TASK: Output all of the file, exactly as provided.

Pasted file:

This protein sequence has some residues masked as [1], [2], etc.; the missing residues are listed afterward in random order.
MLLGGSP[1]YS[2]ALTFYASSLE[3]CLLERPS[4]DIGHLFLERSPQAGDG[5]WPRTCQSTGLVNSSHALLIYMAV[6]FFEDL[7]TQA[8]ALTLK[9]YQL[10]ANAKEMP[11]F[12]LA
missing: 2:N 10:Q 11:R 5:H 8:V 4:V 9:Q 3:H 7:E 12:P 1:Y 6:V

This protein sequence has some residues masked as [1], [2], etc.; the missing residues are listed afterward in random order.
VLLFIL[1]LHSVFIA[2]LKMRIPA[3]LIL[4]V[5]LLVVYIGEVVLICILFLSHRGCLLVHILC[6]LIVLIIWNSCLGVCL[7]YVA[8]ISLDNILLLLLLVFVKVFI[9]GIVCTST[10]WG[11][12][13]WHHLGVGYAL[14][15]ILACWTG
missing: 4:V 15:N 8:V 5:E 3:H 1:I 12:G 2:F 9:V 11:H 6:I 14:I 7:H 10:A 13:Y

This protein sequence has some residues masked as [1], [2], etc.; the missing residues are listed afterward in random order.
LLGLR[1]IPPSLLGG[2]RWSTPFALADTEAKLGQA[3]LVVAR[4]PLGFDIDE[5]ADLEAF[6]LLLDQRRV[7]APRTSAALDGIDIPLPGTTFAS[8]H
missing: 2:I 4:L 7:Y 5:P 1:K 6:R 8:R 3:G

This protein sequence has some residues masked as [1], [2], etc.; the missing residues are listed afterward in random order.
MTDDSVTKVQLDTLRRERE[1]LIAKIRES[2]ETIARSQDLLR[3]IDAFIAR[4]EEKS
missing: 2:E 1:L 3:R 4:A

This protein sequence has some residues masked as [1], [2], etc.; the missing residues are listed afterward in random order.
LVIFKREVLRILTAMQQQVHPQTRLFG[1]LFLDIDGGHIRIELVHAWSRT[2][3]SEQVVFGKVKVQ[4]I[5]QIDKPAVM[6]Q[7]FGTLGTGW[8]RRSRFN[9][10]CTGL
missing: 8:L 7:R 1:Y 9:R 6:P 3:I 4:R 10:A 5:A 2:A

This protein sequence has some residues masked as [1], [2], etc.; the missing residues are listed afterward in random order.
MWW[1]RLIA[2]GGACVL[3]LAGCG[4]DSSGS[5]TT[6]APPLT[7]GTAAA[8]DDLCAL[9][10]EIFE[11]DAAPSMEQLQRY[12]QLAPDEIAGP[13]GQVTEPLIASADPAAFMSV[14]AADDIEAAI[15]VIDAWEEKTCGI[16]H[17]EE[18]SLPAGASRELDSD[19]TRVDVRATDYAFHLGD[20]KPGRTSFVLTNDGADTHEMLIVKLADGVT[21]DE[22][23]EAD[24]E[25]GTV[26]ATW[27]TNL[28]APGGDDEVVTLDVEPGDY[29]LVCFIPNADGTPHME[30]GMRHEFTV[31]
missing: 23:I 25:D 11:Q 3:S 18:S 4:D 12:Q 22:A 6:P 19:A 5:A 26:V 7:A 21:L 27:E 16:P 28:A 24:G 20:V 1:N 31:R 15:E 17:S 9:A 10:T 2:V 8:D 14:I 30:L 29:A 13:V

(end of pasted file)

This protein sequence has some residues masked as [1], [2], etc.; the missing residues are listed afterward in random order.
MLLGGSP[1]YS[2]ALTFYASSLE[3]CLLERPS[4]DIGHLFLERSPQAGDG[5]WPRTCQSTGLVNSSHALLIYMAV[6]FFEDL[7]TQA[8]ALTLK[9]YQL[10]ANAKEMP[11]F[12]LA
missing: 2:N 10:Q 11:R 5:H 8:V 4:V 9:Q 3:H 7:E 12:P 1:Y 6:V

This protein sequence has some residues masked as [1], [2], etc.; the missing residues are listed afterward in random order.
VLLFIL[1]LHSVFIA[2]LKMRIPA[3]LIL[4]V[5]LLVVYIGEVVLICILFLSHRGCLLVHILC[6]LIVLIIWNSCLGVCL[7]YVA[8]ISLDNILLLLLLVFVKVFI[9]GIVCTST[10]WG[11][12][13]WHHLGVGYAL[14][15]ILACWTG
missing: 4:V 15:N 8:V 5:E 3:H 1:I 12:G 2:F 9:V 11:H 6:I 14:I 7:H 10:A 13:Y

This protein sequence has some residues masked as [1], [2], etc.; the missing residues are listed afterward in random order.
LLGLR[1]IPPSLLGG[2]RWSTPFALADTEAKLGQA[3]LVVAR[4]PLGFDIDE[5]ADLEAF[6]LLLDQRRV[7]APRTSAALDGIDIPLPGTTFAS[8]H
missing: 2:I 4:L 7:Y 5:P 1:K 6:R 8:R 3:G

This protein sequence has some residues masked as [1], [2], etc.; the missing residues are listed afterward in random order.
MTDDSVTKVQLDTLRRERE[1]LIAKIRES[2]ETIARSQDLLR[3]IDAFIAR[4]EEKS
missing: 2:E 1:L 3:R 4:A

This protein sequence has some residues masked as [1], [2], etc.; the missing residues are listed afterward in random order.
LVIFKREVLRILTAMQQQVHPQTRLFG[1]LFLDIDGGHIRIELVHAWSRT[2][3]SEQVVFGKVKVQ[4]I[5]QIDKPAVM[6]Q[7]FGTLGTGW[8]RRSRFN[9][10]CTGL
missing: 8:L 7:R 1:Y 9:R 6:P 3:I 4:R 10:A 5:A 2:A

This protein sequence has some residues masked as [1], [2], etc.; the missing residues are listed afterward in random order.
MWW[1]RLIA[2]GGACVL[3]LAGCG[4]DSSGS[5]TT[6]APPLT[7]GTAAA[8]DDLCAL[9][10]EIFE[11]DAAPSMEQLQRY[12]QLAPDEIAGP[13]GQVTEPLIASADPAAFMSV[14]AADDIEAAI[15]VIDAWEEKTCGI[16]H[17]EE[18]SLPAGASRELDSD[19]TRVDVRATDYAFHLGD[20]KPGRTSFVLTNDGADTHEMLIVKLADGVT[21]DE[22][23]EAD[24]E[25]GTV[26]ATW[27]TNL[28]APGGDDEVVTLDVEPGDY[29]LVCFIPNADGTPHME[30]GMRHEFTV[31]
missing: 23:I 25:D 11:Q 3:S 18:S 4:D 12:Q 22:A 6:P 19:A 5:A 26:V 7:A 21:L 27:E 16:P 28:A 24:G 20:V 1:N 31:R 15:E 17:S 9:A 10:T 2:V 8:D 14:I 30:L 29:A 13:V